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USE OF 3 CHEMICALS MAY BE CAUSE OF GULF WAR ILLNESSES

SHARE USE OF 3 CHEMICALS MAY BE CAUSE OF GULF WAR ILLNESSES

A combination of chemicals designed to protect U.S. soldiers during the gulf war may be what is causing mysterious illnesses suffered by many veterans, a California newspaper reported Sunday.

The Santa Cruz County Sentinel said government researchers are looking at how three chemicals - an experimental anti-nerve-gas pill, an insecticide impregnated in soldiers' uniforms and an insect repellent - could mix together to cause symptoms similar to so-called Gulf War Syndrome.Thousands of veterans of the 1991 war have complained of symptoms such as fatigue, rashes, memory loss and stomach problems.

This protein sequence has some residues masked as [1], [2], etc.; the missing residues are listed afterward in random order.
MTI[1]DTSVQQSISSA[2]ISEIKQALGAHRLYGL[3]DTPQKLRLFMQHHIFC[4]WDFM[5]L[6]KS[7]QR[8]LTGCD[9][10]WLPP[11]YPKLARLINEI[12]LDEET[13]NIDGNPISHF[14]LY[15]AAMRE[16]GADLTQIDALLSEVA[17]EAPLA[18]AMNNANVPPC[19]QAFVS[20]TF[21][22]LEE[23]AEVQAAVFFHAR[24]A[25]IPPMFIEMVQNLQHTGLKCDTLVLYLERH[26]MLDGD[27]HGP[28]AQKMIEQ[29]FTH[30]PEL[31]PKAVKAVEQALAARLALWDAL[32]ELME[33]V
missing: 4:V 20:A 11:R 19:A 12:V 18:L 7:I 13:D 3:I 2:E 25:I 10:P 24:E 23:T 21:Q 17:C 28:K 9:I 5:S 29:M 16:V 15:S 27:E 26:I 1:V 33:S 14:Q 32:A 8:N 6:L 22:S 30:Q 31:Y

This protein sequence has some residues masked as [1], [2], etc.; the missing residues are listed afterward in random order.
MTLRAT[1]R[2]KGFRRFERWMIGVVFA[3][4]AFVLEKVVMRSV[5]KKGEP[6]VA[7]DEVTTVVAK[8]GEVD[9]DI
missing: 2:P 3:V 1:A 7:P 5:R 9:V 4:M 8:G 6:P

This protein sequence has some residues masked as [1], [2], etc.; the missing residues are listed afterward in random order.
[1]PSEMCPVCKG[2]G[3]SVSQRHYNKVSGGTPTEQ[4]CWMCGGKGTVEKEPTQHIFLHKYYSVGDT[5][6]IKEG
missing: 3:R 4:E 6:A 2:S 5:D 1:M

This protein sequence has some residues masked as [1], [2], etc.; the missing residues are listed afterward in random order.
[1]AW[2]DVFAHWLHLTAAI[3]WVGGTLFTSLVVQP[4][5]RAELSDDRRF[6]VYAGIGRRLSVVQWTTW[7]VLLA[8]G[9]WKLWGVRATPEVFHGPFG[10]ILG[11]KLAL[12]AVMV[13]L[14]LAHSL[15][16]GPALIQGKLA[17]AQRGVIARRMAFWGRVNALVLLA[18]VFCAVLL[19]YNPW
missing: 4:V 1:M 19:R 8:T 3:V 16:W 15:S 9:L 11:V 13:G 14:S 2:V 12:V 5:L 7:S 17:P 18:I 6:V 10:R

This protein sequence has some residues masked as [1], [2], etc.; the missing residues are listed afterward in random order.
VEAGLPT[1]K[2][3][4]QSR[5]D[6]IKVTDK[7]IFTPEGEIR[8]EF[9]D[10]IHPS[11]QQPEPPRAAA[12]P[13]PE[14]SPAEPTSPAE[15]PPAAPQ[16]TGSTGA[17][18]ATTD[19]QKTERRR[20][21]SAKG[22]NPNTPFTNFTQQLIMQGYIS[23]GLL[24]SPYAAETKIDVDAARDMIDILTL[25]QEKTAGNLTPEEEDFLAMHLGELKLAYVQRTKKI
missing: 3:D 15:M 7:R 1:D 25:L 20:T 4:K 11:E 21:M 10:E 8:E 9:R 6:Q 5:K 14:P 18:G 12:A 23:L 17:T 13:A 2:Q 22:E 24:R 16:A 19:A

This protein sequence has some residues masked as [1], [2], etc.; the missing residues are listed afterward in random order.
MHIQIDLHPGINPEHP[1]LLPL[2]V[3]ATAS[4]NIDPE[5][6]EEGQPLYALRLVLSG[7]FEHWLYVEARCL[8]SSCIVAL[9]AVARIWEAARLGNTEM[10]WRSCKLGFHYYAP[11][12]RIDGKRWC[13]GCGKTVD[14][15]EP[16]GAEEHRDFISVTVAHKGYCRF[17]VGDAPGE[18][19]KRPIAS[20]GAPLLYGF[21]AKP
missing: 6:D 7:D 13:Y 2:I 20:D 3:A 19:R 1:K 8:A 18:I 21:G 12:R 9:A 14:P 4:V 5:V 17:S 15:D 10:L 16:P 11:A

The government says it does not know what is causing the problems, but the Clinton administration said last Thursday it favors compensating U.S. gulf war veterans for undiagnosed illnesses.

The Sentinel, in an article that it said took five months to research, said early research has shown that the anti-nerve-gas pill given to soldiers increases the potency of the insecticides by as much as 10 times.

It said that, while the Defense Department had tested the pills and insecticides separately, it never tested what happened when the three were used together.

Commenting on the possibility that a combination of chemicals caused the illnesses, Lt. Col. Doug Hart, a spokesman for the Department of Defense, was quoted in the report as saying it was "important to underline that this is a theory."